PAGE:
Commercial Litigation and Arbitration

Federal Court May Not Generally Sanction a Party with an Injunction against Filing State Court Litigation — Party May Be Held in Contempt for Violating Order Only If It Is Unambiguous

From Lipin v. Sawyer, 2010 U.S. App. LEXIS 21009 (2d Cir. Oct. 12, 2010):

Plaintiff Joan C. Lipin, proceeding pro se, appeals from a judgment dismissing her constitutional and statutory claims against defendants and holding her in civil contempt with an attendant $5,000 fine for failure to comply with an August 2008 filing injunction.***

In In re Martin-Trigona, 737 F.2d 1254 (2d Cir. 1984), we held that the district court erred in issuing a filing injunction to the extent it included a "blanket extension of the injunction to state courts," because "[a]buse of state judicial processes is not per se a threat to the jurisdiction of Article III courts and does not per se implicate other federal interests." Id. at 1263. We upheld the injunction to the extent it required Martin-Trigona "to append pertinent informational materials to pleadings in state courts" and recommended that the district court

fashion an injunction prohibiting Martin-Trigona from bringing new actions in any tribunal without leave from the district court against persons who have encountered him in any capacity in litigation in the District of Connecticut or in this court, including, but not necessarily limited to, court personnel, counsel, and the families and professional associates of such persons.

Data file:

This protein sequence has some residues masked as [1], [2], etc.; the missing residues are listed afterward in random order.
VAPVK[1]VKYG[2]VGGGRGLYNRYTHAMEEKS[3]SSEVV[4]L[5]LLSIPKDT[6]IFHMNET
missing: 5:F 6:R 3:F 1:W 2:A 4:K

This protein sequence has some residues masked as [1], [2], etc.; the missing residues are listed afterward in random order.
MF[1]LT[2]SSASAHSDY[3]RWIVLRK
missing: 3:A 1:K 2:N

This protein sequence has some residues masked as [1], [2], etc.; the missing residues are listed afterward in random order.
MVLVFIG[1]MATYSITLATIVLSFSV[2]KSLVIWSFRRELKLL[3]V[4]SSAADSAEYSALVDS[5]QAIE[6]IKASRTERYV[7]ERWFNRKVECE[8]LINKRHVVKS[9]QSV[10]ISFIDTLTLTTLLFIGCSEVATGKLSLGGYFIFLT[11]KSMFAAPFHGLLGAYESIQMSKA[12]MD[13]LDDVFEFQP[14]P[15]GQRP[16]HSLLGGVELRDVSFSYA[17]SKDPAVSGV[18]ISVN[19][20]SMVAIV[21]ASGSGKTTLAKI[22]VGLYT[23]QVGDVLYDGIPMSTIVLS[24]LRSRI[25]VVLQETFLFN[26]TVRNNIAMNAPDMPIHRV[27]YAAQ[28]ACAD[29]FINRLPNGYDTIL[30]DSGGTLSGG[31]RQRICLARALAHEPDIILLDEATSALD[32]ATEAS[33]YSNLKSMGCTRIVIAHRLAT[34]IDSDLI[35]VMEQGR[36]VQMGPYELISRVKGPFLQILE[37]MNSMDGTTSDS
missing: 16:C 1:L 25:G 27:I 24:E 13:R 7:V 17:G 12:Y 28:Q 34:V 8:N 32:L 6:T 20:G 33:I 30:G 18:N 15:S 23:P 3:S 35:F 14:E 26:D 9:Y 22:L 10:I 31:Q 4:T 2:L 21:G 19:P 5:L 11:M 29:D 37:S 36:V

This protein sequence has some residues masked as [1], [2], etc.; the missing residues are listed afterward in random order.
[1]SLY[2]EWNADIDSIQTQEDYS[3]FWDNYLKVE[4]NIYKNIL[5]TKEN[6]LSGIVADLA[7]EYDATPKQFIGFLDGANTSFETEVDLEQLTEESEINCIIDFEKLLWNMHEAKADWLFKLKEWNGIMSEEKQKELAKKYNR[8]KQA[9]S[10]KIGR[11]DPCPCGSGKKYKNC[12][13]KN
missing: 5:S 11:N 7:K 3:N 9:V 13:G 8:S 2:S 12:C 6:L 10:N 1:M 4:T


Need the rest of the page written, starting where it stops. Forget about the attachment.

As Lipin initially filed the complaint here at issue in state rather than federal court, In re Martin-Trigona compels us to conclude that the district court erred in dismissing her action based on a violation of the filing injunction. In ruling otherwise, the district court relied on the fact that the language of the filing injunction does not limit its application to any particular court and observed that the state action related to the Moose Pond property dispute that had triggered the filing injunction. We nevertheless conclude that In re Martin-Trigona does not permit a district court to enforce a blanket filing injunction against a party that requires her to seek permission from a federal district court before filing claim s in state court. *** What In re Martin-Trigona approved was an injunction that prohibited new actions in "any tribunal" against "persons who have encountered [plaintiff] in any capacity in litigation in the" federal district court. ***

Additionally, as the applicability of the filing injunction to state court filings was not clear and unambiguous from the language of the injunction, we are compelled to conclude that the district court exceeded its discretion in holding Lipin in contempt and imposing monetary sanctions for violating the injunction. See, e.g., Southern New Eng. Tel. Co. v. Global NAPs Inc., F.3d , , 2010 U.S. App. LEXIS 17747, *54, 2010 WL 3325962, at *16 (2d Cir. Aug. 25, 2010) (noting that court may hold party in contempt for failure to comply with order only where order is "clear and unambiguous").

Share this article:


Recent Posts